With babies, they test things as they develop. Everything is new and exciting to a baby. So if your baby tugs on her dad’s mustache and finds this funny, she likely likes his reaction. But she won’t understand the consequences or right from wrong. So you can’t dole out consequences to a baby.
Instead, a baby will learn if you tell them ‘no’ and show them how they can nicely pat Daddy’s mustache. You’ll have to do this quite a bit before they get the message.
Then some toddlers have frustration and anger explosions. They’re developing new skills and learning how to be more independent all at the same time. Timeouts will work best for toddlers, but keep them short because of their attention span. Loving teaching about what is a good way to show emotions vs. what isn’t going a long way.
Ah, but then your child gets to preschool age, and she really starts to understand good behavior and what is acceptable. As she learns about consequences, you can help her by setting boundaries. Be clear about your expectations and be prepared to issue a clear consequence for undesirable behavior.
Once your child is of school age, they will know how they should behave. But that doesn’t mean you won’t have trouble. This is where you should sit down and make rules as a family. Have your kids suggest what they think is acceptable and what isn’t. Come together and agree on the terms and consequences. This way, should the rules be broken, your child knows exactly what to expect and will accept those consequences.
How to handle your anger at your child?
It is perfectly natural and normal to get angry at your kids from time to time. It has, of course, happened to me too. I hold no illusions that I’m some perfect mom. We all lose it at some point. Perhaps we scream and shout or say something we don’t mean. Perhaps we spank or confuse our children with unclear punishments.
As I teach my girls, it is OK to be angry. Go ahead! Get angry! Let it out; just don’t take it out on them. We have to find positive outlets for that anger.
Here’s one of my stories:
My youngest was upset with me a few years ago because a neighbor of ours popped by for some wine. This neighbor has babysat for us over the years, and the children adore her. She wanted to discuss some topics that were off-limits for kids, so when they came to say hello to her, I asked them to keep busy while grownups talked privately.
Her older sister went and read quietly. But my youngest grabbed a marker and drew all over the walls in the hallway. She did this because she was angry that our neighbor came over to see me and didn’t have time to play with them on that occasion.
Boy, was I angry! I went into my room, closed the door, and screamed into a pillow as I punched another pillow. Once I let it out and wound down, I went and talked to her. She was calm then and apologized, agreed she deserved punishment, and she helped me use one of those Magic Erasers on the wall to clean things up.
The bottom line…you’re allowed to get angry. But take a step back if you feel like you’re going to blow your top. Collect those thoughts and think about why you’re angry so you can explain in a kid-friendly way to your child. Your disciplining will go more smoothly this way.
Tips for disciplining your child
Finally, I’d like to finish up this topic of discussion with tips to discipline your child without spanking or hitting.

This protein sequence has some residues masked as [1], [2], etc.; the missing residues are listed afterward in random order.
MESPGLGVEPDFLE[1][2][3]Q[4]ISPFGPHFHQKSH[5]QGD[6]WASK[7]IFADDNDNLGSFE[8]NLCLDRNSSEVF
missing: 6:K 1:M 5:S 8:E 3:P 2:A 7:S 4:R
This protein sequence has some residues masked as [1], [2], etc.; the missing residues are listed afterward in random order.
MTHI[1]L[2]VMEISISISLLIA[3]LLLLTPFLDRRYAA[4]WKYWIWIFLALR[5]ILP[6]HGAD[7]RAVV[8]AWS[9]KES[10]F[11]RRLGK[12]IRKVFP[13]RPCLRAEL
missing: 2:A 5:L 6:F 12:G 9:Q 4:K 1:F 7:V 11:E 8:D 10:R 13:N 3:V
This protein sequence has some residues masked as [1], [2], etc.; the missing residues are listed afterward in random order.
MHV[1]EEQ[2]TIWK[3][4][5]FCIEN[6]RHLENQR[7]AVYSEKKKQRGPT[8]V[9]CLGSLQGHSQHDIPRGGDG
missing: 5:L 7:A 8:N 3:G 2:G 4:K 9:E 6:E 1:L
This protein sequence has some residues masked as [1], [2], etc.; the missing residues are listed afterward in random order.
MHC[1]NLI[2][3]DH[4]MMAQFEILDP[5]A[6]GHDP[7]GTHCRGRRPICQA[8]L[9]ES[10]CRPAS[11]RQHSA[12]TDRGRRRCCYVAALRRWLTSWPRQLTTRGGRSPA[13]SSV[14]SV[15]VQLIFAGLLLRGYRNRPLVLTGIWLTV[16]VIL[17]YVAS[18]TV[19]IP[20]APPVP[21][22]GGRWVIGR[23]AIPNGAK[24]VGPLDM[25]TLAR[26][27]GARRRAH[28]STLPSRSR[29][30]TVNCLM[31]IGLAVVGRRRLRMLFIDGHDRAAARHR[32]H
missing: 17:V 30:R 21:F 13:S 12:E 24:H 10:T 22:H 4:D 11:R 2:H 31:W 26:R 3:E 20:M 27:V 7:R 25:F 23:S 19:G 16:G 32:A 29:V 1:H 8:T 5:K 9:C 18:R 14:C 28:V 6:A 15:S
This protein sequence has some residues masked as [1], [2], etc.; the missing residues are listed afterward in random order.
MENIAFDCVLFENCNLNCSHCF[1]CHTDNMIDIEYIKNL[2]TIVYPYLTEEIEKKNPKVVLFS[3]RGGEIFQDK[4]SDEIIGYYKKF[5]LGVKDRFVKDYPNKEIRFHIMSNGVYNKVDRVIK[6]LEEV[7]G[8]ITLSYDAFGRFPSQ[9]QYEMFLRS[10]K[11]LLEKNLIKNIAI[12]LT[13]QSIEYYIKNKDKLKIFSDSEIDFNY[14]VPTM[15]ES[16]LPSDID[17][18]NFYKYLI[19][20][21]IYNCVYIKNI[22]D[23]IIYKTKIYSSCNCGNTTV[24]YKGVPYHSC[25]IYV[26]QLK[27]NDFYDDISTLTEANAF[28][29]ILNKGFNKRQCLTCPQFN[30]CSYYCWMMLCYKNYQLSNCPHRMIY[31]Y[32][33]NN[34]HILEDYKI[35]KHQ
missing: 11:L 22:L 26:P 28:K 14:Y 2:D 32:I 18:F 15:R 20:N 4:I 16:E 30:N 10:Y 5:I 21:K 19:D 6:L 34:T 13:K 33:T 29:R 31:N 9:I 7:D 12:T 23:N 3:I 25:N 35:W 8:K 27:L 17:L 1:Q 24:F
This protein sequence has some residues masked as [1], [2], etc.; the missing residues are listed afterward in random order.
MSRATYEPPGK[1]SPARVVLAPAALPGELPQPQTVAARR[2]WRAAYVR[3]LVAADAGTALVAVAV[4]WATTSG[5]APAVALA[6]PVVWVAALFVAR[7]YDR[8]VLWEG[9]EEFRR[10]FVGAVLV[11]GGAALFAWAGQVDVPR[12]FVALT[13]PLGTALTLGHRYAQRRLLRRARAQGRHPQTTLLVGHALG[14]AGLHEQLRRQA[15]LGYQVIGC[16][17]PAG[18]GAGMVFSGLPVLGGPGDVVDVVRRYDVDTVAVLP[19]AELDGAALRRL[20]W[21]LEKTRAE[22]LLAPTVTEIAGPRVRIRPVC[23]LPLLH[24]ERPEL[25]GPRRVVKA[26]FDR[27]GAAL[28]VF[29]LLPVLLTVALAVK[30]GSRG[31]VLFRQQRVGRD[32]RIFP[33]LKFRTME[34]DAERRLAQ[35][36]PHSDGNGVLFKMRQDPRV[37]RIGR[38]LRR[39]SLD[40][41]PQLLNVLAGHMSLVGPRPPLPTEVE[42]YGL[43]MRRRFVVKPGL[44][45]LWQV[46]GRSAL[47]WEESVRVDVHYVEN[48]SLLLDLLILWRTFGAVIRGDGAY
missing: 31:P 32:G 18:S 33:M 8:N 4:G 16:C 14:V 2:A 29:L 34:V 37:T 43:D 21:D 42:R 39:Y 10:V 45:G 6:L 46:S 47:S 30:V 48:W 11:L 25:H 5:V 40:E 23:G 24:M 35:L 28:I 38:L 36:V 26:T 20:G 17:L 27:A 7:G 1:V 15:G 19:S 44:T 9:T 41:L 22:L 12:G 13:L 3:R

Make family rules and display them
There is no need to make a massive handbook on rules for the family. Please keep it simple and age-appropriate. For toddlers, discuss with your spouse and make them very basic. Things such as having everyone pick up after themselves and speaking nicely to everyone in the house are a good start.
If you have bigger kids, have them help make some of the rules. It’s best to limit things to about 5 rules that everyone can agree on.
Live those rules yourself
If you want your kids to put their bags and shoes away, you’d better set a pristine example. Kids naturally want to copy us, so use that to your advantage. Set a stellar example for how you’d like them to behave and they should follow it.
Offer praise when behavior is good
Praise does not mean rewards all the time. It’s simply telling your child what you like about their behavior. Like being a role model, this will likely lead to a repeat performance of this good behavior.
But don’t just say, “Good job!” Be more specific about what you liked. “I really liked how you not only cleaned your room but also helped your little sister get started on cleaning hers. Great work!”
Make limits and consequences crystal clear
My final piece of advice on all this is to set those consequences for your children. You’ll do this when you set the rules. Ask your children what they think is a good consequence for not following the rules. If one of the rules is to pick up after yourself and your child doesn’t, you may set a consequence for losing a privilege like not using the tablet for fun and only for school work.
Each consequence should be discussed as a family and agreed upon. This way, kids at any age know just what to expect when they’ve broken the rules. And they can’t pull the whole, “but I didn’t know” and whining bit on you.
Having these things in place doesn’t mean your kids will always behave. But they’ll be less likely to break the rules when expectations of rules and consequences are crystal clear. And you’ll be less likely to feel guilty when you have to issue that punishment.
Leslie Berry lives with her husband and two young daughters in Los Altos, California where she loves helping other moms get comfortable with motherhood and embracing the insanity with facts peppered with laughs. She loves eating too much sushi, exercise, and jamming out on her Fender.